The moment after I left the one group to join the other, hounds must have taken off, and everyone took off to keep up. I sent Shaggy into a hard gallop up Up UP another steep hill, passing one rider after another after another after another. By the time we got to the top my steed had caught me back up to my Cloudline buddies at the front of the field. We slowed to a walk and I got the first feeling that something was a bit off. Jeff couldn’t spot any lameness, though, and I thought maybe I was paranoid. We picked up a trot and he felt fine, so we continued on. Another big run up a big hill and The Shagadellic Beast powered up it like a monster. At the top of this hill we had a long check. Flasks were passed around, jokes were shared, pictures taken and tales told. After a long time of merry-making we headed out again to hunt our way home, and then I knew. Shaggy was dead lame. We hobbled back home, and by the time we made it to the trailer he wasn’t putting any weight on his left foreleg at all, and he had a huge swollen knot on his knee. My friends helped me get him fixed up with some wraps and bute, and he was looking and feeling much better the next day.

Despite the mishaps (we had also had a blow out on the trailer, a wreckless driver nearly caused us to wreck into him,  and some of our friends had a horse get loose at a rest area, and another friend had a lip to match Shaggy’s knee from getting slapped by a branch when scrambling up out of the river), it was a pleasant excursion for all, and though I think we are all just glad to have made it home in one piece, I think it’s safe to say we all look forward to the next bit of adventure, whenever and wherever it may be. Amazingly, Jeff was one without casualty. He’s usually the one with all the misadventures – falling off on his head, busting his kneecap wide open on trees, etc ad nauseum – and now, after TWO SEASONS of hunting we’re told it’s bad luck to have your coat cleaned! Well, he happened to be borrowing a coat for this hunt that hadn’t been to the cleaners in two years. Mine hadn’t been to the cleaners in a few weeks, so what’s up with that? Oh well, I guess you can’t win ’em all. I know one thing for sure, though… my dry cleaning bill is about to decrease considerably!!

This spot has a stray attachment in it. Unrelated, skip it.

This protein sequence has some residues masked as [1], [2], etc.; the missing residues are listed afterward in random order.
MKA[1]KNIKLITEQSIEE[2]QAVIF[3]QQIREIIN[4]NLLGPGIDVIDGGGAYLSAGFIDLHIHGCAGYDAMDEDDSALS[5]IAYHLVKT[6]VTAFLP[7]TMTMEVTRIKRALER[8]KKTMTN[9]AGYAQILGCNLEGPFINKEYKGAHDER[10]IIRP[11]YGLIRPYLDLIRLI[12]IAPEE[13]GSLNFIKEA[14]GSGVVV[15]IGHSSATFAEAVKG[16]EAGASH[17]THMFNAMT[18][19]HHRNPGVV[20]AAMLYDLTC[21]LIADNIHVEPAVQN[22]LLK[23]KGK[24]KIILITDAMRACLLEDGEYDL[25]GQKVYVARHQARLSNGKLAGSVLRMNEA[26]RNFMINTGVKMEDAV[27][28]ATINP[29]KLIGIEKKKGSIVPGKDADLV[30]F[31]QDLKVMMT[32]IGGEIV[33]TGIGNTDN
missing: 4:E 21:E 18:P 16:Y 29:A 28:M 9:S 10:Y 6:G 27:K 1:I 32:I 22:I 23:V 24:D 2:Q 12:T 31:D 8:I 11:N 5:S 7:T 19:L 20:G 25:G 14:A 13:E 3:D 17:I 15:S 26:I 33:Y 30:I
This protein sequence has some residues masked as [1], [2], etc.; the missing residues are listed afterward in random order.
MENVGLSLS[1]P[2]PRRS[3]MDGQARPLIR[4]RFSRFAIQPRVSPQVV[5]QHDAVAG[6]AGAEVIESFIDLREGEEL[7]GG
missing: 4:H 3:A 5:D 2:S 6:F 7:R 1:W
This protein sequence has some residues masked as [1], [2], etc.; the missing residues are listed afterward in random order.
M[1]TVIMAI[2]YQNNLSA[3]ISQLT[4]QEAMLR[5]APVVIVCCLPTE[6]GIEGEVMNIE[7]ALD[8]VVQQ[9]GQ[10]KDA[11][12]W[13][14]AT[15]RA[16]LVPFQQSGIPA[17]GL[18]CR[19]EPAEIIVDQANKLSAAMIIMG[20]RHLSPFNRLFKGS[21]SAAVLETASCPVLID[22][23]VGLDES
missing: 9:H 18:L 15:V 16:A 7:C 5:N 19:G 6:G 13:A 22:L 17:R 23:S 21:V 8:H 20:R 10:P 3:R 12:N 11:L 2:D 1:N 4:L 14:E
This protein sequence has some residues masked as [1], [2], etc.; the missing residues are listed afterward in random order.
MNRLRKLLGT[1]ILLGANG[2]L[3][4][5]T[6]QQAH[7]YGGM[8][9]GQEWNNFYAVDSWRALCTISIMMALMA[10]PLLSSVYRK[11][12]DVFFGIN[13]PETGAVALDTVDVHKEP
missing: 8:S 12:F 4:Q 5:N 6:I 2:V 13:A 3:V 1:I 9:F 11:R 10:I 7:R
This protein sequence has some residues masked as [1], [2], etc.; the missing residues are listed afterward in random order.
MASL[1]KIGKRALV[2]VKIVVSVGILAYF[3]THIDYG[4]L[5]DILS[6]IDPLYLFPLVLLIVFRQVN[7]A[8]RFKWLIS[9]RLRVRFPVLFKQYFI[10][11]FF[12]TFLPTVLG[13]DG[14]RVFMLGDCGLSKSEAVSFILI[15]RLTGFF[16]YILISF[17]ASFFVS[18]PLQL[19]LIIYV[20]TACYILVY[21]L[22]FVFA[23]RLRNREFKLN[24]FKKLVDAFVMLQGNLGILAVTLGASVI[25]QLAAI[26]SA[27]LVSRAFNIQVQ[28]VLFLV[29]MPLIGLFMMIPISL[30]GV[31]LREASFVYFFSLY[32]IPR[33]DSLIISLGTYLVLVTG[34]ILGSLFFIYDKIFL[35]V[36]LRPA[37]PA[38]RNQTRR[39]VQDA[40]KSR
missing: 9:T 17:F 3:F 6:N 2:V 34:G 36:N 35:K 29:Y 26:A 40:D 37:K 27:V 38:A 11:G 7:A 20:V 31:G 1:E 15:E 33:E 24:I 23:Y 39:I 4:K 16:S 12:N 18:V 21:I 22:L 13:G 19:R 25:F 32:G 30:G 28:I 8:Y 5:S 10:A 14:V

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Fox Hunting

Think long, think wrong!

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The weekend before last was hot and windy and should’ve been a blank day, but those Cloudline beauties are on FIRE! It was as wild a hunt as ever, and, yet again, I lost the hunt. I did have company this time, and I learned another way NOT to go. I could pass the blame off and say that I didn’t have the best guidance, but the fact is, when it came down to the critical moment – that point in time where a “not-so-great” fast decision would’ve been better than a great slow decision- I didn’t go with my gut. I might have still gotten left behind had I gone with my first impulse, but I doubt it.

Thankfully, I no longer fear mistakes as I did in my youth. I am learning much from them! In the words of some guy I heard on the radio the other day, “I’ve learned more from my failures than my successes.” The lessons learned are burned deeply into the murky depths of my psyche and shine brightly on the ever developing Cloudline territory map in my mind… right now, big sections of the “map” are still dark and unreadable, but the points of light are getting more numerous and perhaps soon the whole map will shine just as brightly as the Eastern Seaboard at night.

And next time I will have in mind these words of wisdom…

“A good solution applied with vigor now is better than a perfect solution applied ten minutes later.” -General George Patton

“In the words of the ancients, one should make his decisions within the space of seven breaths. Lord Takanobu said, “If discrimination is long, it will spoil. ” Lord Naoshige said, “When matters are done leisurely, seven out of ten will turn out badly. A warrior is a person who does things quickly.” When your mind is going hither and thither, discrimination will never be brought to a conclusion. With an intense, fresh and undelaying spirit, one will make his judgments within the space of seven breaths. It is a matter of being determined and having the spirit to break right through to the other side.” -Hagakure: The Book of the Samurai

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Fox Hunting

The hunting gets impossibly faster and wilder each weekend!

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About the best I can give you for today is to quote Diana – “Someone must have been hauling butt, because those hoofprints were REALLY far apart!!”

As for me, I think it’s possible that I might have done something right, but I really don’t think so as I pretty much got lost, made several bad directional decisions, and ended up being left behind. On a high note, I managed to avoid hitting another tree (it was a spectacular near-catastrophe in front of everybody), and managed to find a few “lost” hounds, as well as the remainder of the field that got left behind when “The Fantastic Four” (Susan, Jeff, Mary & Carey) jumped a barbed-wire fence in pursuit of the hard running hounds. Once again, the hound trailer was called to the Webb Hill Country Club to pick up hounds off the golf course! The Fantastic Four and their handy hunters passed us in the trailer as we hacked home. It was a long, long ride home. Overall, CardioTrainer tracked my day’s ride at 15.5 miles in 3.5 hours… NATRC eat my dust! As for me, I’m still coughing up The Fantastic Four’s dust!